The title has nothing to do with anything that happens in the film. In typical Cannon fashion, the film’s producers came up with a snappy title (and 10 to Midnight is a good one) and then slapped it onto a script that was previously called Bloody Sunday. Fortunately, as long as Bronson is doing what he does best, it doesn’t matter if the title makes sense. And make no mistake. 10 to Midnight is Bronson at his best.
Accused and convicted of a murder that he didn’t commit, John Brant (John Wayne) breaks out of prison in Maryland and, following the advice of Horace Greeley, he goes west. After making a narrow escape from the authorities, he meets and befriends Joseph Conlan (Lane Chandler). Conlan brings Brant into his gang, where Brant starts out as a cook but is soon being assigned to help rob stores and stagecoaches. Despite his time in prison, Brant is no criminal and he secretly thwarts every robbery that the gang tries to pull off. When the gang starts to suspect that Brant might be an undercover cop, Conlan is the only one willing to stand up for him and help him. Conlan is also responsible for the murder that Brant was accused of committing.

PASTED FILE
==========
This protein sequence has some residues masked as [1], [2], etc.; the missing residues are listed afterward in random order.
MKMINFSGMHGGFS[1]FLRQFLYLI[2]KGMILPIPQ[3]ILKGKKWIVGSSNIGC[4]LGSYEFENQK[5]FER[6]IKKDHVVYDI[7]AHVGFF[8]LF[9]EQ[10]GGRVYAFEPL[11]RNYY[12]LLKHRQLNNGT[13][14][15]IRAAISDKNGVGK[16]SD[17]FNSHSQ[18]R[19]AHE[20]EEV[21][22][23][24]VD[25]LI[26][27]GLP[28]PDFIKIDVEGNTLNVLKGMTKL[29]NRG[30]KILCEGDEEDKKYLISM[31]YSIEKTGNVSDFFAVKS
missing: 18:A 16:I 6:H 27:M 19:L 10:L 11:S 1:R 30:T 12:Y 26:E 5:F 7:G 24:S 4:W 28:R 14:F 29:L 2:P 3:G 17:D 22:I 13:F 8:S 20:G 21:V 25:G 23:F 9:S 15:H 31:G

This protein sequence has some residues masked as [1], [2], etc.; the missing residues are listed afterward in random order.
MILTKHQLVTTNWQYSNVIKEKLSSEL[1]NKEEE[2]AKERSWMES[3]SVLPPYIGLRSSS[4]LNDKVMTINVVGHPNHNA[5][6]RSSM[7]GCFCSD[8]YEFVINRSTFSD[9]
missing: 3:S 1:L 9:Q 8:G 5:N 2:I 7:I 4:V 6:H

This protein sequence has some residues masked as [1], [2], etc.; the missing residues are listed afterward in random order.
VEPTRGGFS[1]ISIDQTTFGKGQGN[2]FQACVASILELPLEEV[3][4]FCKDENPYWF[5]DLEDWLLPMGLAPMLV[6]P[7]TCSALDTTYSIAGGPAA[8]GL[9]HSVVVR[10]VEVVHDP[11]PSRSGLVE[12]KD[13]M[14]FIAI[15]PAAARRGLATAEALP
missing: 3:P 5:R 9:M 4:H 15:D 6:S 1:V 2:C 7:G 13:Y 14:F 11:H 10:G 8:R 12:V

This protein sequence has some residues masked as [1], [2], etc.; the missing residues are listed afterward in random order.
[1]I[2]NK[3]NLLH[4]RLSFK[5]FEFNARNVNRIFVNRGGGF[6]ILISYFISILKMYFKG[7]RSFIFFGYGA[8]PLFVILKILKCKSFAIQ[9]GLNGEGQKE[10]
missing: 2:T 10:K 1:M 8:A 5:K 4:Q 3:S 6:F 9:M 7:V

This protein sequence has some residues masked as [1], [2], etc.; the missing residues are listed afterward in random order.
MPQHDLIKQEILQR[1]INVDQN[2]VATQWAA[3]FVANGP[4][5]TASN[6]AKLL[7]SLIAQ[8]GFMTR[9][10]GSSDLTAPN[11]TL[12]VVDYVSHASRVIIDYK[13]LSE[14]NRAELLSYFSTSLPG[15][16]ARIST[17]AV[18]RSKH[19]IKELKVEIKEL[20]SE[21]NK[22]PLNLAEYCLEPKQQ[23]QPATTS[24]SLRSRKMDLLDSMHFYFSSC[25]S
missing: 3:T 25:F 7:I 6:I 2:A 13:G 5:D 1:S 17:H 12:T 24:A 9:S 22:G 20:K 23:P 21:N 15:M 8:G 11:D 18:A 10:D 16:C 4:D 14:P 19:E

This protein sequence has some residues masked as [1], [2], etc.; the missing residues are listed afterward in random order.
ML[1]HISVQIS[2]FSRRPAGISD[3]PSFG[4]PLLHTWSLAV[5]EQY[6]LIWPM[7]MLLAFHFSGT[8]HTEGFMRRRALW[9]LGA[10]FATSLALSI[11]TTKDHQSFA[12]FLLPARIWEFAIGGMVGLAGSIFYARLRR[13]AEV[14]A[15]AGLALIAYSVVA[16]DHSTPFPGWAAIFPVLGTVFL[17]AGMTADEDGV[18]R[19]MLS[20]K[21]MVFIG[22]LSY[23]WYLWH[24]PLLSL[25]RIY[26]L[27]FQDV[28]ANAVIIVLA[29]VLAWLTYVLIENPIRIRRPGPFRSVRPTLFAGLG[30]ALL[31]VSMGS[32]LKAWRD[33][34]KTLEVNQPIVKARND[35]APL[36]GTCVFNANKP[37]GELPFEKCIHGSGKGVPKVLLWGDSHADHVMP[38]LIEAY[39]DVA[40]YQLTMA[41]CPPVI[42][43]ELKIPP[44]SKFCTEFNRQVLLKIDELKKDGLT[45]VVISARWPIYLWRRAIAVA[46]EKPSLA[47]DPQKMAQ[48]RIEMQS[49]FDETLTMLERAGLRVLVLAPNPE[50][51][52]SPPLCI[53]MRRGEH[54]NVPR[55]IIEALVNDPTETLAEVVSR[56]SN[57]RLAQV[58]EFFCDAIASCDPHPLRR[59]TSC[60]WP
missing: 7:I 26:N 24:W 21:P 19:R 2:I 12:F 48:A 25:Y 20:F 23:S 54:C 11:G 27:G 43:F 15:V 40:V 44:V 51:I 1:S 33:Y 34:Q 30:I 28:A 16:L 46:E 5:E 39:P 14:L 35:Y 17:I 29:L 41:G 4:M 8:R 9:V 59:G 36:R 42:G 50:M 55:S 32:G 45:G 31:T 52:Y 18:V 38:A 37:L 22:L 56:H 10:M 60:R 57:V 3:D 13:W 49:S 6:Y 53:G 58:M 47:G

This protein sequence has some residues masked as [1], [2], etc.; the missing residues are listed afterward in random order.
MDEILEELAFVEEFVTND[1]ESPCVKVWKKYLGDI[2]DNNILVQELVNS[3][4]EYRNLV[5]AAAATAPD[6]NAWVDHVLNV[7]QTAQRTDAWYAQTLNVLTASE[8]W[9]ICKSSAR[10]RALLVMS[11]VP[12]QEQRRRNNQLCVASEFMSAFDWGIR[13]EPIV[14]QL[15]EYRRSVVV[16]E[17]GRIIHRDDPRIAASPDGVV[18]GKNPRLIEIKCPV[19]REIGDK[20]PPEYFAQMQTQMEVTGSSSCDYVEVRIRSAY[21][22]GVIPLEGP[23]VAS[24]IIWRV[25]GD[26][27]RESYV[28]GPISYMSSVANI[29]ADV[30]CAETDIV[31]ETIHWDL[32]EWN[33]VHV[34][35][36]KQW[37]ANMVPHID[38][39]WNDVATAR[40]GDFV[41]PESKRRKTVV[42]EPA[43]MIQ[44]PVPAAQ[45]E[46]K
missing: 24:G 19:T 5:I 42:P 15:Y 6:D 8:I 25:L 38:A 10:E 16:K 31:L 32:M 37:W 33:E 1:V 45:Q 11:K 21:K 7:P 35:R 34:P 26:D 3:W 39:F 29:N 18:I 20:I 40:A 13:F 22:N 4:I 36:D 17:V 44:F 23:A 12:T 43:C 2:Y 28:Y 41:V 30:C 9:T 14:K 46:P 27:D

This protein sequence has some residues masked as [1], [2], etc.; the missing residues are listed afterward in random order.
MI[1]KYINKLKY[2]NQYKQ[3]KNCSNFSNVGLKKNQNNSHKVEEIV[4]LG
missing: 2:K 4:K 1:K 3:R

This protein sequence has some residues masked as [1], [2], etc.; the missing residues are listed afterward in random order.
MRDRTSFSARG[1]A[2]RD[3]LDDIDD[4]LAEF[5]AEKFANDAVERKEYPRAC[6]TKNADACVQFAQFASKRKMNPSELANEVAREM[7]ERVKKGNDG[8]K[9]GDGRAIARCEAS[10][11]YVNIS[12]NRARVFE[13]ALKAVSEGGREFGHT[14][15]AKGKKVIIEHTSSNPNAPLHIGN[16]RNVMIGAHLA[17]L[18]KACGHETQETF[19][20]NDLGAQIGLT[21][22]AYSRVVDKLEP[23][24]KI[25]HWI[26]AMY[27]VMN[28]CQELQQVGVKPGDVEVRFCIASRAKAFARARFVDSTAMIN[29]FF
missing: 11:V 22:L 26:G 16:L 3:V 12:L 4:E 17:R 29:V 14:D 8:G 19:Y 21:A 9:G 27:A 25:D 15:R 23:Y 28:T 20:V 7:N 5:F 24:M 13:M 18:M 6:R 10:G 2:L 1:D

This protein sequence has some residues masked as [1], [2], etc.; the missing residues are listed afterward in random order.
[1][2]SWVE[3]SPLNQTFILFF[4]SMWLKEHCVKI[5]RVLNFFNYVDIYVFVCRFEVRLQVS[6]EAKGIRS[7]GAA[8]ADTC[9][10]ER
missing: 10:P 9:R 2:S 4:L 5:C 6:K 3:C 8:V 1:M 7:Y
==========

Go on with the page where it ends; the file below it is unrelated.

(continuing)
John Wayne as a hardened escaped convict? Maybe the older John Wayne could have pulled that off but, in 1933, Wayne was still too cheerful and easy going to be believable as someone who had spent the last few months doing hard time. Fortunately, even early in his career, Wayne was convincing when riding a horse or shooting a gun and that’s probably all that the audience for these short programmers demanded. There’s also an exciting scene where Wayne is forced to swim across a pond while his pursuers shoot at him. As the criminal with a conscience, Lane Chandler steals the film.
Fans of westerns will want to keep an eye out for legendary stuntman Yakima Canutt, playing yet another outlaw gang leader. Yakima Canutt started out his career risking his life as a rodeo rider and then went on to risk his life ever more as Hollywood’s most daring stunt performer. When he got too old to continue doing stunt work, he became a second unit director, for John Ford and others. He staged Ben-Hur‘s famous chariot race and was credited with making sure that not a single horse was hurt and not a single human was seriously injured during filming. Yakima Canutt lived to be 90 years old, outliving most of the actors from whom he doubled as a stuntman.